Robert Schumann and Clara were Brahms’ first mentors and after Robert’s incarceration, Brahms came closer to Clara. Much closer… helplessly closer. This was reciprocated to some extent by the older Clara, such that closeness, even at a distance, endured for a lifetime. But a formalized closeness at that. Could it be that embracing hemiolas so persistently was Brahms’ way in music to assuage lonely desperation?  To my ear there’s a hesitant, searching, irresolute quality to these rhythmic structures. More often than not, it seems Brahms’ three-against-twos resolve ambiguously.

 Die Meistersingers Overture with its vast orchestration lets our listeners know what we’re about with this concert. Leitmotif melodies represent the characters of the opera, which surprisingly is Wagner’s only comedic offering. These magnificent melodies on a grand scale (which never end) hardly reflect the light-hearted comedy to come. The lasting popularity of the overture for listeners and performers is an ideal curtain-raiser.

 

Brian Yoon Photo by Mélanie Provencher

Brian Yoon
Photo by Mélanie Provencher

Here are some final thoughts from our brilliant soloist, Brian Yoon, performing Dvorak’s sumptuous Cello Concerto in B Minor:

“The Dvorak concerto is undoubtedly the most important piece in the concert repertoire for cellists. It is joyful, heroic, nostalgic and passionate. I think it reflects both his time in the United States, when he was invited as the director of the National Conservatory of Music in New York City, and his longing for home in Bohemia. Along with the New World Symphony, the cello concerto was one of the last orchestral works he wrote in the US before returning to Europe. Since learning it over ten years ago, I have returned to this work every season. Despite it being such a standard piece of repertoire, I continue to discover new details and different ways of shaping a phrase. I am especially fond of the duet with the concertmaster in the third movement. Anne sounded great in the rehearsal! I am really looking forward to the performances.”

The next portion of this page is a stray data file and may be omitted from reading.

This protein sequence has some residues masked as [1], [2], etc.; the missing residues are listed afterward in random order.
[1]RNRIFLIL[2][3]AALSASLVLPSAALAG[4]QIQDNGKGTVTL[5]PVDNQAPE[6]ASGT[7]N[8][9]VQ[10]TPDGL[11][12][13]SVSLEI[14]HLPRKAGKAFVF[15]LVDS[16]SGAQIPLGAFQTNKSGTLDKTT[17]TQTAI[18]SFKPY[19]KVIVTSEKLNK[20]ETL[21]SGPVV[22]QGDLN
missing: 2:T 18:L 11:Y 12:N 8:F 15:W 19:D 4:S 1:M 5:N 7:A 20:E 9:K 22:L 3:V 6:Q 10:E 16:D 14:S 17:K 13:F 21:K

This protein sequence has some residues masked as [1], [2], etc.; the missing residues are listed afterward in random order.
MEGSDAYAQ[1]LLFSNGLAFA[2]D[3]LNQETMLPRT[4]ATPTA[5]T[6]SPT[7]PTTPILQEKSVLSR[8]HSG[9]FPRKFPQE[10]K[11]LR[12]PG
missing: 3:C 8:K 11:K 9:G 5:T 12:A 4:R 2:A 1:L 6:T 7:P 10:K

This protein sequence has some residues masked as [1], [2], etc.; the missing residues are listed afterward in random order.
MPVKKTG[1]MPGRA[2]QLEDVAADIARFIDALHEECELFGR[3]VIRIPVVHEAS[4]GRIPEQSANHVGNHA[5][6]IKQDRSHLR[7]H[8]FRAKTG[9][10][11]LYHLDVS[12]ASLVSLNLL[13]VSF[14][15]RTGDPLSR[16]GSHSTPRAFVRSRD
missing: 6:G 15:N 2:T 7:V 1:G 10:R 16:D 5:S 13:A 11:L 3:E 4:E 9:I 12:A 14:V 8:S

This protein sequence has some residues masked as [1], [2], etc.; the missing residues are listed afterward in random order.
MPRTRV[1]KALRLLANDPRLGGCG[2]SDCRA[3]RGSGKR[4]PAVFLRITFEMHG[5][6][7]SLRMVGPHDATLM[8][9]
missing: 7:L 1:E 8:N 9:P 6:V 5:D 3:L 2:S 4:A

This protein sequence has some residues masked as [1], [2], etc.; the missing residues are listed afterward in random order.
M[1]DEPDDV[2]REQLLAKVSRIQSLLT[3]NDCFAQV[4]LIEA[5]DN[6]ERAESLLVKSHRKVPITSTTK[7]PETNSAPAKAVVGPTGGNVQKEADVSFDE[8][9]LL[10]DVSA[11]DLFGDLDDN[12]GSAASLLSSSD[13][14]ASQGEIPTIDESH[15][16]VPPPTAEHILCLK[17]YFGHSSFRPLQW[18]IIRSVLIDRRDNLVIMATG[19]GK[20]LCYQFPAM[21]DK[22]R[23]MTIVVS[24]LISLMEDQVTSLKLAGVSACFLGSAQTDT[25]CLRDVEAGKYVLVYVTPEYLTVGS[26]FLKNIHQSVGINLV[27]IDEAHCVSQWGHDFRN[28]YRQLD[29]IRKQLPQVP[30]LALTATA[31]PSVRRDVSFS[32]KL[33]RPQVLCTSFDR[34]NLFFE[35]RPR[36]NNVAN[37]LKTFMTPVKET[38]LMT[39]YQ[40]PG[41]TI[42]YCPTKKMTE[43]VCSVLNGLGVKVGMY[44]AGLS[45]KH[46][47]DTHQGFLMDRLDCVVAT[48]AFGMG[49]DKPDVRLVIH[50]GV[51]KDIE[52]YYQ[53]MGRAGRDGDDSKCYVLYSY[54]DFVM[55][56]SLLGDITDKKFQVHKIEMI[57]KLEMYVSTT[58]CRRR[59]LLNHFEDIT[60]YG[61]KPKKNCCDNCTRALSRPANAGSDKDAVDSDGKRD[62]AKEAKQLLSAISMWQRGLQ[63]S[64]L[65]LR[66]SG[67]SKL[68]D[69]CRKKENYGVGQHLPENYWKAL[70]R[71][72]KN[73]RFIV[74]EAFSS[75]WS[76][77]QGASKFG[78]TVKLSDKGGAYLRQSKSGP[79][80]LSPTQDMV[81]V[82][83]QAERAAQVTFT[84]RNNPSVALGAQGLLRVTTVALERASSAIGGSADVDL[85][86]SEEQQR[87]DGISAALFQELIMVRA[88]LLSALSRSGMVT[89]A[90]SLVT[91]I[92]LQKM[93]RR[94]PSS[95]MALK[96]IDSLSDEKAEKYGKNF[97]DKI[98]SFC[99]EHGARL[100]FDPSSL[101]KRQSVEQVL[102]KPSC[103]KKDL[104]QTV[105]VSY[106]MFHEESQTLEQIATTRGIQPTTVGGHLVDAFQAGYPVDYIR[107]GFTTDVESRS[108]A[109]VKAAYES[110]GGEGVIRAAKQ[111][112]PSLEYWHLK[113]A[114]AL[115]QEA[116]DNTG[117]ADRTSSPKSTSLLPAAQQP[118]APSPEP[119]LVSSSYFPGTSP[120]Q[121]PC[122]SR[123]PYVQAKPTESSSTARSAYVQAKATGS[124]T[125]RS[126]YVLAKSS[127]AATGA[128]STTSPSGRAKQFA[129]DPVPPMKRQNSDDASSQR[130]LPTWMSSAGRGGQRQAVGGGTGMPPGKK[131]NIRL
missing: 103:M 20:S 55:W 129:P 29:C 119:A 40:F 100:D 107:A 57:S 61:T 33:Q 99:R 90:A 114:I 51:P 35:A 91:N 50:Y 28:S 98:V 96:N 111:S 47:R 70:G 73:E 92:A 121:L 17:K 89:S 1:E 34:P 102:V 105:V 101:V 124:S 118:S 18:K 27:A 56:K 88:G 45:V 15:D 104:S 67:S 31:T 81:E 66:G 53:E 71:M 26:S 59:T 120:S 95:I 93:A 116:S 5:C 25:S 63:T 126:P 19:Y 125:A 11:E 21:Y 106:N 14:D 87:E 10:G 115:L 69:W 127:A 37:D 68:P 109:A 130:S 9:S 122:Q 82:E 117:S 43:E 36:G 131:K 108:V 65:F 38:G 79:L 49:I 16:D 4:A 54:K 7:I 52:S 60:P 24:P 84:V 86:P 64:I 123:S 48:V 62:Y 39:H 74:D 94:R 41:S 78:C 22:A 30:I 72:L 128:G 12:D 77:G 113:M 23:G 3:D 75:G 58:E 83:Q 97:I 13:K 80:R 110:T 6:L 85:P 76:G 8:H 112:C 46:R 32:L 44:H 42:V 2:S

As for myself… if there was a Stanley Cup Final for cello concertos, it would be the Elgar vs. the Dvorak.

Tanya Prochazka 1952-2015

Goodbye, Tanya!

You have our deepest respect, admiration, friendship, love. The Sooke orchestra community will miss you terribly!

As a young woman. (photo from her Facebook page)

As a young woman. (photo from her Facebook page)

Our tenth anniversary concert.

Our tenth anniversary concert.

Tanya & SPO 2

Sooke Chamber Music Workshop '07 008

Coaching at the Chamber Music Workshop 2007 (photo from Trevor MacHattie)